Recently, I had the pleasure of attending Randy Feltface’s comedy performance at the Skyline Comedy Club. It was an all-around superb evening. Feltface, a purple puppet brought to life by Australian comedian Heath McIvor, knocked it out of the park. His set had not a single dull moment and culminated in the whole audience singing Neil Diamond’s “Sweet Caroline.”
There were only two sour spots of the evening: first, the comedy club ran out of root beer, a fact I will hold against them and Feltface himself until the end of time. Second, and more importantly, for every wonderful minute of this show, I was forced to concede some of my gratitude towards a targeted Facebook ad that had informed me of Feltface’s show and allowed me to buy tickets.
Targeted ads are the norm these days. It pains me to say they can be quite effective — all it costs is our privacy. The only question is, how much privacy are we giving up when we use social media, search engines, streaming services, etc.? To answer this question, I decided to test the limits of my data-divulging technology.
My first test was fairly straightforward. Being in need of a new pair of headphones, I did a couple of searches through Google to see what sort of products might be best for my budget. Then I exited out of the tab and let the cookies work their dark magic on my information. Sure enough, not more than two days later, I received several Instagram ads for headphones, one of which was to my liking. These headphones were cheap, too, and came in a design I liked. I clicked on this ad and bought the product without a second thought.
A few hours later, my second test began. I’d seen people on YouTube complain about searching once for obscure products only to have similar products flood their social media feeds, so I decided I would do a few quick searches for diapers and baby wipes. Being a senior here at Lawrence University, I am a few years removed from those items, so I was surprised to see no less than eight advertisements for Pampers and other baby products only eight hours after my searches. To my parents’ relief, I have yet to be a father, so I had no need for these items and clicked on none of them.
A day later, I put my microphone to the test. There is a suspicion that Alexa and other technologies may secretly be collecting data based on the conversations they can pick up through microphones. During my weekly Dungeons and Dragons session over Discord that evening, I made sure to insert a comment every five minutes about how much I enjoy tea and the drinking thereof, which, as many of my friends and classmates know, is a devious lie. Nevertheless, the next morning, six advertisements for tea-related paraphernalia appeared in my social media feed. I also received a spam email with the subject line, “Complete your order for TEA KETTLE before it’s too late!” The next time I’m in the mood to drink a soggy hiking boot, I know exactly where to buy my tea from. For now, I’m good.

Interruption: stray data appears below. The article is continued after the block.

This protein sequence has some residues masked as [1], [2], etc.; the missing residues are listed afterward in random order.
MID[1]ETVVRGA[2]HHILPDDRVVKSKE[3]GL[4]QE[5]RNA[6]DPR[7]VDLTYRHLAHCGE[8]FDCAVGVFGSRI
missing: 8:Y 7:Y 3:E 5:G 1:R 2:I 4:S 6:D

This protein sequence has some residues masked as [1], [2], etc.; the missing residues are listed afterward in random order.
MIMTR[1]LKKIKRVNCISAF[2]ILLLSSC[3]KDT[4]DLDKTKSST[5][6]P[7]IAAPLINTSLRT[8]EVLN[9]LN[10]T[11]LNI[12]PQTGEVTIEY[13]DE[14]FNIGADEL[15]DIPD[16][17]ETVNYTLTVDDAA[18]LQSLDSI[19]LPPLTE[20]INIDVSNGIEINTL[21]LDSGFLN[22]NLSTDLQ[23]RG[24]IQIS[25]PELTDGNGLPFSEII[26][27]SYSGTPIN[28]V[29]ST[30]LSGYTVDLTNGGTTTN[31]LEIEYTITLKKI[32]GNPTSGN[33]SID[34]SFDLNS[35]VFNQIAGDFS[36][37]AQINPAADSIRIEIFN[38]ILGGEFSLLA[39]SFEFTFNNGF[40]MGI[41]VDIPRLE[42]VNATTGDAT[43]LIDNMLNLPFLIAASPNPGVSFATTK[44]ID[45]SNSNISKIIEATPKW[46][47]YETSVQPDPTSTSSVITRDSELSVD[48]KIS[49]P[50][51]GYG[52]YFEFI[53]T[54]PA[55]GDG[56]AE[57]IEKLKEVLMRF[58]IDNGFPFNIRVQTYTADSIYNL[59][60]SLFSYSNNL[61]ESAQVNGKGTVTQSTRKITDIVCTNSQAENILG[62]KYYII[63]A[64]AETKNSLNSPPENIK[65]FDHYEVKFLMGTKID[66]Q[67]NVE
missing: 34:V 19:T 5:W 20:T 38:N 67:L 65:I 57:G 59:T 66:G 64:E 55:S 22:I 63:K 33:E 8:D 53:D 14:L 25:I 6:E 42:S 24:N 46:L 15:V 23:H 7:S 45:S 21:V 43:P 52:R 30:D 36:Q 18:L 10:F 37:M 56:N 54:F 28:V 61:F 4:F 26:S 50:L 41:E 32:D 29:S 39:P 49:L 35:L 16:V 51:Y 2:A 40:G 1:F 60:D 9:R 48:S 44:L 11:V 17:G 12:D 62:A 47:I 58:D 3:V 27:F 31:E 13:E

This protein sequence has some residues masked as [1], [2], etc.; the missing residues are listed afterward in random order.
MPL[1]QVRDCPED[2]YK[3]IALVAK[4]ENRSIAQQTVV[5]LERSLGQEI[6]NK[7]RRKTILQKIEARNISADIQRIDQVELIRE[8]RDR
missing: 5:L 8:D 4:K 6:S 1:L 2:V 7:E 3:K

The next day’s tests were more of the usual. Birdwatching gear, binoculars, etc. A few searches that morning before checking my ads that night. To my surprise, no ads for birding equipment. The only advertisements I got, surprisingly, were for bandages, med kits and several brands of wheelchairs. I figured the cookies must’ve been off their game that day.
I was getting close to finishing my experiment by this point. The following morning, I brought my computer to breakfast and turned its mic on to let it listen to our conversation. We talked a good deal about Formula 1 and the so-called “sport” of racing. As I left the breakfast table, I was just about to check and see what advertisements I’d received when the weirdest accident occured. Two men in suits and sunglasses bumped into me with a shovel, sending me tumbling down the Warch stairs. The fall brought back memories of my freshman year. Luckily, I knew exactly where to purchase my new wheelchair!
I didn’t leave my room for the next few days, nor did I have the energy to run any more experiments. However, when my YouTube videos began to run midroll ads for Facebook every ten seconds, I had a change of heart. I didn’t know what I was in the mood for that day, so I decided to scroll through Facebook Marketplace to see what would come up. After several items I had absolutely no interest in — a VR headset, an Amazon Echo and a bulletproof vest with the tagline of “You just may need it!” — the next advertisement I came across was for a subscription to Amazon Prime, the most useful thing I just then realized that I needed.
Over the next four days, I discovered the disturbingly accurate nature of my social media’s targeted advertising. I found six products I couldn’t resist! An Apple Watch — “Do you know how fast you can run? We do!” A Smart Mirror, which was just as efficient for “keeping an eye out for [my] health” as the ad stated. And my favorite, a Mark Zuckerberg body pillow. It even came with some features beyond what was advertised, like moving Zuck-eyes and a “scream in blood-curdling terror” setting for when you accidentally lock it in the closet.
Needless to say, at the end of the day, I got everything I was hoping for and more out of these products. Not all the advertisements I received were quite my style, but that’s the beauty of targeted advertisements: if the first one doesn’t get you, surely the next one will!